Common minds: A study of metaphors of good and evil across selected language groups

Ruby Kathryn Dunlap, Tennessee State University

Abstract

This research investigated the nature, relationships and implications of metaphor in the expressions of good and evil in Chinese, Vietnamese, Ethiopian, Somali, French and English. Grounded theory research method was used in the collection of metaphoric expressions of good and evil from study participants fluent in both their native languages and English. The researcher, by means of dialogue and open-ended interviews with the study participants, examined both the literal and idiomatic meanings of these expressions. From this examination, they categorized the expressions based on the underlying conceptual metaphor. The parts of the underlying metaphor were compared and contrasted with selected examples in each language group. Following this analysis, the researcher discussed the implications for moral, cognitive and curriculum theories which were justified on the basis of the study results. The results support a theory of universal moral conceptualization with human well-being as the guiding principle for metaphoric representation of good and evil. The results also suggest a paired structure to human mental operations which link the imagination and the reason as an interdependent dynamic of cognition. From the cognitive theory flows a curriculum theory which makes inclusion of both the imagination and the reason imperative to moral teaching which is neither trivial nor arbitrary. ^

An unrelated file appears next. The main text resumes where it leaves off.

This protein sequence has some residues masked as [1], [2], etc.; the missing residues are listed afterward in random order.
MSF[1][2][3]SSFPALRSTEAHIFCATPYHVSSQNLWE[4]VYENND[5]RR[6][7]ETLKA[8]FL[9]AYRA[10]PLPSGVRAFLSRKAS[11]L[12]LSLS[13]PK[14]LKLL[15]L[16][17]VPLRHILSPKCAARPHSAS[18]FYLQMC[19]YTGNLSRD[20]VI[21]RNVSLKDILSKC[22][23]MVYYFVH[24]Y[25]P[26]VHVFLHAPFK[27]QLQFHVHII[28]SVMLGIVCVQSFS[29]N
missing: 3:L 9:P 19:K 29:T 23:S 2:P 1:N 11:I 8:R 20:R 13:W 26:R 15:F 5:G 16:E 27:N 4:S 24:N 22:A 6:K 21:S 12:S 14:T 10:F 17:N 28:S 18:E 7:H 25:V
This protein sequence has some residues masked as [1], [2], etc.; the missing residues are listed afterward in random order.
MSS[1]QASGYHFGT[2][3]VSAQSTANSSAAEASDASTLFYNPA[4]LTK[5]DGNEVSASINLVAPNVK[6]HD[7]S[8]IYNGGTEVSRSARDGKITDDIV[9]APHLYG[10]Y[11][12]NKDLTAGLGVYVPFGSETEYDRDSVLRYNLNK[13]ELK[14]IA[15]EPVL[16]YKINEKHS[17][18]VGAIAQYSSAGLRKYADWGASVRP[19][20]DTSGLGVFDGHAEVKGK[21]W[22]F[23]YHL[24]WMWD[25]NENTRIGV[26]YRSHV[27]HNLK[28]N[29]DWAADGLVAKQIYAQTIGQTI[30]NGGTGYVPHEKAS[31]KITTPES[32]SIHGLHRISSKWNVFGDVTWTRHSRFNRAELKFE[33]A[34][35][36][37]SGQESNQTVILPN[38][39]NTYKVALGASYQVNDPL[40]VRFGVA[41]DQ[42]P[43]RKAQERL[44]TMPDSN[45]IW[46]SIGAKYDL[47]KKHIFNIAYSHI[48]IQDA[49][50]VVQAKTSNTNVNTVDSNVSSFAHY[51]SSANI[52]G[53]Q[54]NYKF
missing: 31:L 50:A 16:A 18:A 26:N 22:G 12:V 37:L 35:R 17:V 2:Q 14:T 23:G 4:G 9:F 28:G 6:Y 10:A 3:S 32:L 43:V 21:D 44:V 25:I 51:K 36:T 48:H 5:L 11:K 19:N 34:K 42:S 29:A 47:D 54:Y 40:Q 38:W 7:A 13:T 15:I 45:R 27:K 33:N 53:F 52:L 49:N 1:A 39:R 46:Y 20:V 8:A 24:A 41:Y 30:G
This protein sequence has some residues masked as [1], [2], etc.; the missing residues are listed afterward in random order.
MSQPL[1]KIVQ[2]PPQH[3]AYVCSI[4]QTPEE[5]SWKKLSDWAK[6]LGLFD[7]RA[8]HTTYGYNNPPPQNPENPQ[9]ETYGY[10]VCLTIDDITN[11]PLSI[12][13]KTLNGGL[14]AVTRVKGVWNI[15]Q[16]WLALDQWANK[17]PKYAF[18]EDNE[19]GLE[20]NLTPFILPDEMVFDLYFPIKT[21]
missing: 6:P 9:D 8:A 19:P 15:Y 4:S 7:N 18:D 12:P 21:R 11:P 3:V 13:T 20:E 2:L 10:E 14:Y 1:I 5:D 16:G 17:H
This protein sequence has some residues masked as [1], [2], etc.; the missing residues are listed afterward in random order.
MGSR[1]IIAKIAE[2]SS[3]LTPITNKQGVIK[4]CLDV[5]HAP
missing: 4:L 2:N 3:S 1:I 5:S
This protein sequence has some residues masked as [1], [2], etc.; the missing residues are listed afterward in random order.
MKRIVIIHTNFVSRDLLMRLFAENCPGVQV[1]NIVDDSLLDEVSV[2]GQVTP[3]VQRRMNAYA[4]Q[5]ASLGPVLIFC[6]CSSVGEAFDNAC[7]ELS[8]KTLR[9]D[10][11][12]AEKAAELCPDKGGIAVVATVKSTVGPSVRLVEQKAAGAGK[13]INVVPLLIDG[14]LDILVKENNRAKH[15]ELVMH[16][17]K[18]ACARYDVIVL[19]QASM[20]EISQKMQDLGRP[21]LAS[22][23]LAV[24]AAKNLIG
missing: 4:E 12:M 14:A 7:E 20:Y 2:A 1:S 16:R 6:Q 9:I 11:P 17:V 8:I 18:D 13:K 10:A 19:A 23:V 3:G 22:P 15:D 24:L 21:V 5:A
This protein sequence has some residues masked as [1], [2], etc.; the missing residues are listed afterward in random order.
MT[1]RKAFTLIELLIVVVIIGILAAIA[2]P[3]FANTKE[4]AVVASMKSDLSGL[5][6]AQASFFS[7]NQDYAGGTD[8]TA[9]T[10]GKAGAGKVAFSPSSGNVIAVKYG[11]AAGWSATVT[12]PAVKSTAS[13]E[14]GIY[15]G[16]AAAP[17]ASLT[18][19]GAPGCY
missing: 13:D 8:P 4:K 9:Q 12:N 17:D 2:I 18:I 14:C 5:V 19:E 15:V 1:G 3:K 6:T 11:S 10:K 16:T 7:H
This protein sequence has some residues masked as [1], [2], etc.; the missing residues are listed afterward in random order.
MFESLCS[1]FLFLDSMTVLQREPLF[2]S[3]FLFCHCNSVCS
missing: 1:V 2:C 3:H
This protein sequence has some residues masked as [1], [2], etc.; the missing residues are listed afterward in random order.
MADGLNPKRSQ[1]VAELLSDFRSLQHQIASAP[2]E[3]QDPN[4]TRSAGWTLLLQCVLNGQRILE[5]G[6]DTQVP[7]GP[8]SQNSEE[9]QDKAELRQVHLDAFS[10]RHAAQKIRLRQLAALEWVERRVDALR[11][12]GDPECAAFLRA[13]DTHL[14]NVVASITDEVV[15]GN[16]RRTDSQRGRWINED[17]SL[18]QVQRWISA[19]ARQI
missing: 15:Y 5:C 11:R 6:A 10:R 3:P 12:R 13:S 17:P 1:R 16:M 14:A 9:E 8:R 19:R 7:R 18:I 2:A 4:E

Subject Area

Philosophy|Language, General|Education, Curriculum and Instruction

Recommended Citation

Ruby Kathryn Dunlap, "Common minds: A study of metaphors of good and evil across selected language groups" (2002). ETD Collection for Tennessee State University. Paper AAI3100068.
http://digitalscholarship.tnstate.edu/dissertations/AAI3100068

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